The Wisconsin Senate passed a bill Tuesday to protect newborn babies who survive abortions from infanticide.
The bill would require abortionists and any health care provider to give the same degree of medical care to a baby who survives an abortion that they would to any other child born at the same gestational age. It also would require that the baby be transferred to a hospital for further care. Anyone who violates the legislation could be charged with a felony, fined up to $10,000 or both.
“Regardless of the circumstances of how a baby comes into this world, he or she must have the same rights and protections that you and I have,” Roth said earlier this month.
He criticized Gov. Tony Evers, a pro-abortion Democrat, for vetoing similar legislation in 2019 based on the false claim that it “interfered between patients and their healthcare provider.”
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“What the governor misunderstood is that these newborns are the patients,” Roth said. “They are fighting for their survival and have no ability to advocate for themselves – which is why this bill is so critical for us to act on their behalf.”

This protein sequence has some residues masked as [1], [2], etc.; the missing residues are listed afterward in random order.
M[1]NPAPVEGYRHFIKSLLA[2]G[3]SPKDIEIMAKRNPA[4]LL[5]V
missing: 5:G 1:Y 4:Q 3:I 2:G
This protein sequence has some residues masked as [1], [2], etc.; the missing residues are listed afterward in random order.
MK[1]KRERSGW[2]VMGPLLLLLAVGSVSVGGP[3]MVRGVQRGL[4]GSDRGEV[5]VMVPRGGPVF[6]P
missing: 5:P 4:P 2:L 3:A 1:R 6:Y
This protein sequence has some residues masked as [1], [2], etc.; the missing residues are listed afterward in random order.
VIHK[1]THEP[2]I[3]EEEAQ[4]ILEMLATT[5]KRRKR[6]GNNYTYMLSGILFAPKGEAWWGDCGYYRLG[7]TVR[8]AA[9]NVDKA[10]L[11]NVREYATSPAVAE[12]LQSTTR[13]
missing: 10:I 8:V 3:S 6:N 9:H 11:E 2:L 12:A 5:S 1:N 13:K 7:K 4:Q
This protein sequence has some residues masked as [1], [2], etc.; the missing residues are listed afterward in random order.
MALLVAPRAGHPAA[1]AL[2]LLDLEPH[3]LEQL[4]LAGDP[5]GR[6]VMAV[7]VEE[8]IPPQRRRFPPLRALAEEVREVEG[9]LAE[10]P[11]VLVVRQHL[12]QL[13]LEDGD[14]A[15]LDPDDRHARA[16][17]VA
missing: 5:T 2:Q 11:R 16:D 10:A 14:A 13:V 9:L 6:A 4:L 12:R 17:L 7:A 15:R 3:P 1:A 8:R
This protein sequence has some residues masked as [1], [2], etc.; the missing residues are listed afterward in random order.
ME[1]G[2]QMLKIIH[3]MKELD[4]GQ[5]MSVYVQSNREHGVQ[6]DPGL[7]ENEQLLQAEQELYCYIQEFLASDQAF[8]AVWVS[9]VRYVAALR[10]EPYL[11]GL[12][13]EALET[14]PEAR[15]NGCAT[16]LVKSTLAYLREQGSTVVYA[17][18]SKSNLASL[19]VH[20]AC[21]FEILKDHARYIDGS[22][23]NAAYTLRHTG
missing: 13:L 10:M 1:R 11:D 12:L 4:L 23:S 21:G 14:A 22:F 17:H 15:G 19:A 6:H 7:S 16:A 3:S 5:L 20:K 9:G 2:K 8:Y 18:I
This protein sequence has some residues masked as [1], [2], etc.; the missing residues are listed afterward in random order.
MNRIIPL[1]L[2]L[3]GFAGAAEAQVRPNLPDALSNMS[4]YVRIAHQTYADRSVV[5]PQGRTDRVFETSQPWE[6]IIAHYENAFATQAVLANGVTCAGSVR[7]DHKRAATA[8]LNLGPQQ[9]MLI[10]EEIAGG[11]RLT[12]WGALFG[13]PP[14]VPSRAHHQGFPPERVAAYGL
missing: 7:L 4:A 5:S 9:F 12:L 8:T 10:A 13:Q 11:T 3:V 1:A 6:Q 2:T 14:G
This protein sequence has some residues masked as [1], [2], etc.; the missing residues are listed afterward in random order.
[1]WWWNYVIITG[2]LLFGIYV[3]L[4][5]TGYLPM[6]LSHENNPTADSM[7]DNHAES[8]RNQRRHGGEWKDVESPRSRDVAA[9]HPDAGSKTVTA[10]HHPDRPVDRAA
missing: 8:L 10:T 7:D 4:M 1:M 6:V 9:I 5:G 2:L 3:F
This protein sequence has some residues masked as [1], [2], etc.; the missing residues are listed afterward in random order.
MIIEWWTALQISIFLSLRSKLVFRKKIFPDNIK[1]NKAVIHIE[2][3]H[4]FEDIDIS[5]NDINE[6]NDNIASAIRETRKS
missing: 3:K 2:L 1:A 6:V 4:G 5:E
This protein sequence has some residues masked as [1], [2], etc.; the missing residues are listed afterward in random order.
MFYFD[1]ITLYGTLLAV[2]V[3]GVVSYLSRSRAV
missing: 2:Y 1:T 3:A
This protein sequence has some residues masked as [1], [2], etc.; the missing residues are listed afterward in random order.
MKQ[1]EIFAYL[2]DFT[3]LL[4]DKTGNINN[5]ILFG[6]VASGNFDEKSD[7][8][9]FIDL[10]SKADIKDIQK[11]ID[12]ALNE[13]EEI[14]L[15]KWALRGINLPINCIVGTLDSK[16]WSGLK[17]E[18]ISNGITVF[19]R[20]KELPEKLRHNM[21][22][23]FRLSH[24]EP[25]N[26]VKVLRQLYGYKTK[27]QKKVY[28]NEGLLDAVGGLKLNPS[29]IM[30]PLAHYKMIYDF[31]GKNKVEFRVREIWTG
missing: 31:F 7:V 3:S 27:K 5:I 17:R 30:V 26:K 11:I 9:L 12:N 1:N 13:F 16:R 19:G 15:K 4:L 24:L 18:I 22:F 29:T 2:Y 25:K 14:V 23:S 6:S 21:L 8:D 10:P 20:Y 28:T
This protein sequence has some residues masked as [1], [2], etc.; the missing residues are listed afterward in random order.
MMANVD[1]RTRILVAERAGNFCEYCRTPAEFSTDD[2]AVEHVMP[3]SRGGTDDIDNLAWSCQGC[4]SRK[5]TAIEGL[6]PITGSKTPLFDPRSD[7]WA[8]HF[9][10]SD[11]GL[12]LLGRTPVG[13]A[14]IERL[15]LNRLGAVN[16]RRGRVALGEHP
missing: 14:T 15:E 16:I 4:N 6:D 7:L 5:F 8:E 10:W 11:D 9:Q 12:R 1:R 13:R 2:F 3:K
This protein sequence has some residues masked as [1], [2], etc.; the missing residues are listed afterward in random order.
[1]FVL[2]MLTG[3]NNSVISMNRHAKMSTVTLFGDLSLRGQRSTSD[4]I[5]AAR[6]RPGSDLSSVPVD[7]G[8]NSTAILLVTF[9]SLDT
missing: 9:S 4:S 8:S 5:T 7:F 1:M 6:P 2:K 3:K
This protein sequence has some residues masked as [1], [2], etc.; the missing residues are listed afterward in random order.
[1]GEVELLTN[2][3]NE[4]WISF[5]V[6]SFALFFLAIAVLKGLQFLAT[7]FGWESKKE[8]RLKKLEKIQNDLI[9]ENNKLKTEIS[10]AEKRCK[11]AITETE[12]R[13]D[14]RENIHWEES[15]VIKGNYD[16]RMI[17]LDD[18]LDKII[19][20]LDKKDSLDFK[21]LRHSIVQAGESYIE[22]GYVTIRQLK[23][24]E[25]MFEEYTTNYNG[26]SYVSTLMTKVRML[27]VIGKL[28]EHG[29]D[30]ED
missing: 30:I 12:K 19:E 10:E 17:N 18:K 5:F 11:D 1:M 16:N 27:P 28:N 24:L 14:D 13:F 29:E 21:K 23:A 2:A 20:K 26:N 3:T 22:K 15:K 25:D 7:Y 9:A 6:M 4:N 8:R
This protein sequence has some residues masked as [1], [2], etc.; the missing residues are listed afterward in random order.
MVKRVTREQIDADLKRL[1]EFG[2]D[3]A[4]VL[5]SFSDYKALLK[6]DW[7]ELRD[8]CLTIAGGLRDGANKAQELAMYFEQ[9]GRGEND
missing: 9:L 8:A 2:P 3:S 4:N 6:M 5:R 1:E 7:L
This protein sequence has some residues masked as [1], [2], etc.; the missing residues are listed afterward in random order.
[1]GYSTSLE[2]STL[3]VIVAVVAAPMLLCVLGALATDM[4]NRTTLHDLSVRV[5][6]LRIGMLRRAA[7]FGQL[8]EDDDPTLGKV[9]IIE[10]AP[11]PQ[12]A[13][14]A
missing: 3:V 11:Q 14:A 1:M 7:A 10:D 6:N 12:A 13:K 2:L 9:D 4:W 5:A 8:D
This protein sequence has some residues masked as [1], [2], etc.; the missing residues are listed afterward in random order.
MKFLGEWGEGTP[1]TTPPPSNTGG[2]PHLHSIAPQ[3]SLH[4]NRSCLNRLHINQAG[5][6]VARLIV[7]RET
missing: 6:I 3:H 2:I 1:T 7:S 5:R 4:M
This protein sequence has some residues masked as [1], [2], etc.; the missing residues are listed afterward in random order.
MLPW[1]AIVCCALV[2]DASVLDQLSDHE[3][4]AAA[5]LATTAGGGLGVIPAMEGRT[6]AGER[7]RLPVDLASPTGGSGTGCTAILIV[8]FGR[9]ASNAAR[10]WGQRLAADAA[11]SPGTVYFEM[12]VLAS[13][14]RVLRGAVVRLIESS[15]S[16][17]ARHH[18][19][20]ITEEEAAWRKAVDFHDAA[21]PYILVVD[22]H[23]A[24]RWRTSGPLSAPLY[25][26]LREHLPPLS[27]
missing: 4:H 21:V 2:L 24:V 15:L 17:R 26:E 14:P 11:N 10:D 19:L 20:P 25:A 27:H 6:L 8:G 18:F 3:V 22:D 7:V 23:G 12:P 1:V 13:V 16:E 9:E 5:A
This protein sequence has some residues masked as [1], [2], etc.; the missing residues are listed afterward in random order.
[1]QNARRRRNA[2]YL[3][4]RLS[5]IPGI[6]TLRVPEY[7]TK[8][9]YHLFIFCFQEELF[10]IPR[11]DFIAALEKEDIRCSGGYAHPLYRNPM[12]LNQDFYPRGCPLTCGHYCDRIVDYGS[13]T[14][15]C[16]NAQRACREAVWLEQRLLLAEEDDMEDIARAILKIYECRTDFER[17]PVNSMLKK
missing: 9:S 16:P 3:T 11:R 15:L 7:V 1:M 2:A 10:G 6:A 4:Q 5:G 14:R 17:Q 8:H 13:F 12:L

Organizations that support the legislation include Wisconsin Right to Life, Wisconsin Family Action and the Wisconsin Catholic Conference. Those opposed include the American College of Obstetricians and Gynecologists, Planned Parenthood of Wisconsin and the Wisconsin Coalition Against Sexual Assault, according to the report.
Babies do survive abortions, though no one is sure exactly how many. In America, most states do not keep track of abortion survivors, but a few do.
Between 2016 and 2018, three states reported 40 babies were born alive after botched abortions. According to the state health data, 11 babies were born alive in Minnesota, 10 in Arizona and 19 in Florida. Texas reported six babies were born alive in botched abortions in 2019. In Michigan, state health reports from 2008 through 2013 indicate that 11 babies were born alive after abortions.
Statistics from the Centers for Disease Control, as well as the personal testimonies of nurses and abortion survivors themselves, also provide evidence that babies survive abortions. According to the CDC, at least 143 babies were born alive after botched abortions between 2003 and 2014 in the U.S., though there likely are more.
A report from Charlotte Lozier Institute shows that protections for babies who survive abortions are inconsistent across the United States, with fewer than half of states maintaining sufficient protections.
For the past several years, Republicans in U.S. Congress also have been trying to pass the Born-Alive Abortion Survivors Protection Act, which would increase protections for babies who survive abortions. However, Democrat leaders blocked the legislation dozens of times.